New York Hoteliers Wisely Share The Spoils

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Are you ready to pay your housekeepers $60,000 a year plus full medical benefits and a generous pension at retirement? Probably not, unless you own or operate a hotel in New York City that was part of a recent landmark settlement with the city's hotel workers' union. That agreement, covering 30,000 workers, was consummated with a minimum of fuss and bluster and ensures labor peace for the next six years.

While some might think New York hoteliers have gone loco to be so generous to their workers, in actuality the owners are crazy like foxes. This kind of contract, as costly as it may be for hotel owners, makes perfect sense on a number of levels. First, of course, it nearly guarantees the record of 25 years without a citywide hotel strike remains intact and continues nearly to the start of the next decade. That gives the number crunchers some hard data to factor into their cost and profit calculations for years to come. It's a lot easier to obtain financing to buy or build a hotel when you can accurately forecast your biggest expense item.

Bill Marriott often likes to credit his father for a simple philosophy of success in the hotel business. To paraphrase, Marriott says if you take care of your associates, they'll take care of your guests. We all know the hotel business is a simple endeavor that's proven by this axiom. It's a safe bet this contract makes a lot of housekeepers in New York happy about their job, which should translate into greater efficiency and improved service to all their customers. It works for Bill Marriott and it will work for the hotels in NYC.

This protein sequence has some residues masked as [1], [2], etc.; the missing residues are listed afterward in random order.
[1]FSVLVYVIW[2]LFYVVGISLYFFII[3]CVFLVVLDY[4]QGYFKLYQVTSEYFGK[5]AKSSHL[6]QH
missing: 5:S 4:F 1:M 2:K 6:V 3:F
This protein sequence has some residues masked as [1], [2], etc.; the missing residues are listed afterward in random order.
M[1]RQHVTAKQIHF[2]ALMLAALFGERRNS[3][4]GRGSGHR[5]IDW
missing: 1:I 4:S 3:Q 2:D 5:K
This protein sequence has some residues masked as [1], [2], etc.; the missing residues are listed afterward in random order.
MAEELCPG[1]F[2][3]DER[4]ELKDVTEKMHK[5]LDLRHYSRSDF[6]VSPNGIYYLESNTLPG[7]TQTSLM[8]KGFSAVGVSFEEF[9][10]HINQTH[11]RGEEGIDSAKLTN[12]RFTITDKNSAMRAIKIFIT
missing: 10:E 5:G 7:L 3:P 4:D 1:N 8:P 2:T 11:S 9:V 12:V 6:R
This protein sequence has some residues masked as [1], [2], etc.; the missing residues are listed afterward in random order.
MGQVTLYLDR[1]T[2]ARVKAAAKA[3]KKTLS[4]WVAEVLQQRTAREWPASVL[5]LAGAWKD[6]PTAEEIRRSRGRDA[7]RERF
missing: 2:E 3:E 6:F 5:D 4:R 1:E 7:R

By any measure, the terms of the contract are mindboggling. Housekeepers currently make about $46,000 a year and will receive 4% increases in each of the next six years for a top annual salary of just under $60,000. Benefits are extremely generous, too. The employers' contributions to pensions will rise, and the hotels covered in the agreement will continue to fully fund medical, dental and vision benefits for workers. Wisely, the hotels are able to hold down medical costs by operating four clinics in association with the unions at which workers and their families can access basic medical, dental and eye care.

Finally, and most importantly, the hotel owners in New York need to be congratulated for doing both the smart thing and the right thing. Tourism and the hotel industry are booming in the city—50 million visitors last year and undoubtedly more this year and beyond—so it's a very profitable business to be in these days. Union members read the papers and listen to the TV news, so they know the hundred of millions of profits at stake. It's only right they fully participate in the spoils of this success.

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